Energex spokesman Danny Donald told The Age that the drone “landed on top of an overhead wire carrying 11,000 volts of electricity, and while there was no power outage, the drone caught fire and fell to the ground.” To rule out subsequent safety hazards, the company must power down for maintenance.
A Wing spokesperson told the publication the drone “made a precautionary controlled landing yesterday…and stopped on an overhead power line”. The company said it subsequently reported the incident to Energex. “Two hours later, during the recovery process, there was a power outage in the area,” the spokesman said. “We are sorry for any inconvenience caused. We are currently reviewing yesterday’s incident.”
“This is the first time I’ve seen this happen. It could just be a malfunction of the equipment, or it could be human error,” Donald said. The grid itself was not damaged, he added, and the outage was due to Energex’s quick response to the problem. “The meal was still hot in the drone’s delivery box when the crew arrived.”
“15 years ago, we asked people to be careful when flying kites for their children at Christmas and where it would be better to fly them,” an Energex spokesperson said. “Now we’re asking parents to be very careful about where their kids put drones.”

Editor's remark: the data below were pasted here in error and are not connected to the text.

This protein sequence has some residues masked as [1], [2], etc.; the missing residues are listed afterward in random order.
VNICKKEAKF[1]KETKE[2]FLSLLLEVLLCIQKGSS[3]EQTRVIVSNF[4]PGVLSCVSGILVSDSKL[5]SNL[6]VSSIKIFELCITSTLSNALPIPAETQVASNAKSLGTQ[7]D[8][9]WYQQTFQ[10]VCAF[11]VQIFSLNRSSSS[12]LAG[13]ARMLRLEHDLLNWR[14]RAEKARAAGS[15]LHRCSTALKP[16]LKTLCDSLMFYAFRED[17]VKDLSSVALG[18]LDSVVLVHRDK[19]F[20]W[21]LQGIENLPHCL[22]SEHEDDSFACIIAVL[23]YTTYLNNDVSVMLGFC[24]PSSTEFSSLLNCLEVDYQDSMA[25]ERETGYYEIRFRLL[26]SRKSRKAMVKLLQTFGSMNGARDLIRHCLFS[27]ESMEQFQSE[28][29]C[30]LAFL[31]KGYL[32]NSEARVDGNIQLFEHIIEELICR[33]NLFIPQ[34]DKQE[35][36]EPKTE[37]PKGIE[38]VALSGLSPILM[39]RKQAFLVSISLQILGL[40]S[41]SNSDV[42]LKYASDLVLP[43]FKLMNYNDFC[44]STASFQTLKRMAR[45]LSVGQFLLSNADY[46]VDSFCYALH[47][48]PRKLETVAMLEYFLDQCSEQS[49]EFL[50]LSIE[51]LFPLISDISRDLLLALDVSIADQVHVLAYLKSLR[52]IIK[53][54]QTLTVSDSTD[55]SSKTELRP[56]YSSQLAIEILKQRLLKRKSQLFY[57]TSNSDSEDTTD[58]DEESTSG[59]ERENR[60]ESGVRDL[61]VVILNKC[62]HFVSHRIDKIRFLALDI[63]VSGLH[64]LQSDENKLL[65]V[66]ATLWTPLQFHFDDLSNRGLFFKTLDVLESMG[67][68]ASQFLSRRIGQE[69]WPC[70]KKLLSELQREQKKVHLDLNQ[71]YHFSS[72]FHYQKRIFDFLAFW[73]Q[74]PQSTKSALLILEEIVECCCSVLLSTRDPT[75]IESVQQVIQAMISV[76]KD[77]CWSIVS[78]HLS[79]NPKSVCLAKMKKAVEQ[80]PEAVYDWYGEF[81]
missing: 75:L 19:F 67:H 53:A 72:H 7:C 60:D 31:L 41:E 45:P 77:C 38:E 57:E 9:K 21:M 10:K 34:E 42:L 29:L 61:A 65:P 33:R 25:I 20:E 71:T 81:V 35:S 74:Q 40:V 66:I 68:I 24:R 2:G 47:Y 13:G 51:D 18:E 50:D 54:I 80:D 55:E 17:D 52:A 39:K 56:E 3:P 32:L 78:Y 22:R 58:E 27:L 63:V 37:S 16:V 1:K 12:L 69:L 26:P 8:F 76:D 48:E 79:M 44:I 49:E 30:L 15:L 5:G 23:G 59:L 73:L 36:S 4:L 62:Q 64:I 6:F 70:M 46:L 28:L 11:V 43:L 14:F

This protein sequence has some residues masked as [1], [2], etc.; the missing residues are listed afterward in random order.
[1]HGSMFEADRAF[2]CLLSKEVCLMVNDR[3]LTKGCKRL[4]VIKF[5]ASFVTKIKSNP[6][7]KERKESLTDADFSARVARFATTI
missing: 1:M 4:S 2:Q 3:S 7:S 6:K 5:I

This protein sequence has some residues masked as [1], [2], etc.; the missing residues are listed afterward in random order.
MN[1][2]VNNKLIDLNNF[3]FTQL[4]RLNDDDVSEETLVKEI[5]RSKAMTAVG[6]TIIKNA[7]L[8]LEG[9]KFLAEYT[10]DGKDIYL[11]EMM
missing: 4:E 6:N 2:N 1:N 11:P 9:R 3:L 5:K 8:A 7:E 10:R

Today, the drones aren’t being flown by children, but are being developed by Wing, a subsidiary of Google’s parent company Alphabet. Wing’s drones, which come in both fixed-wing and helicopter forms, fly autonomously, delivering food and beverages on short journeys, often less than 10 minutes. The company currently operates in three countries – the US, Finland and Australia – but has been particularly successful in suburban Australia.
As of August last year, Wing delivered about 100,000 customers in Brisbane, where the crash occurred, and had completed about 200,000 deliveries as of March this year. Wing said that drone delivery is suitable for suburban areas, because these areas have a large number of customers, easy flying conditions, and the service of courier companies is not as good as in cities.
While drone deliveries have been hyped over the past decade, they have failed to scale as companies like Amazon initially promised. Instead, success has been found in more targeted applications; such as Zipline, which transports small but high-value items like blood and medicines in rural areas.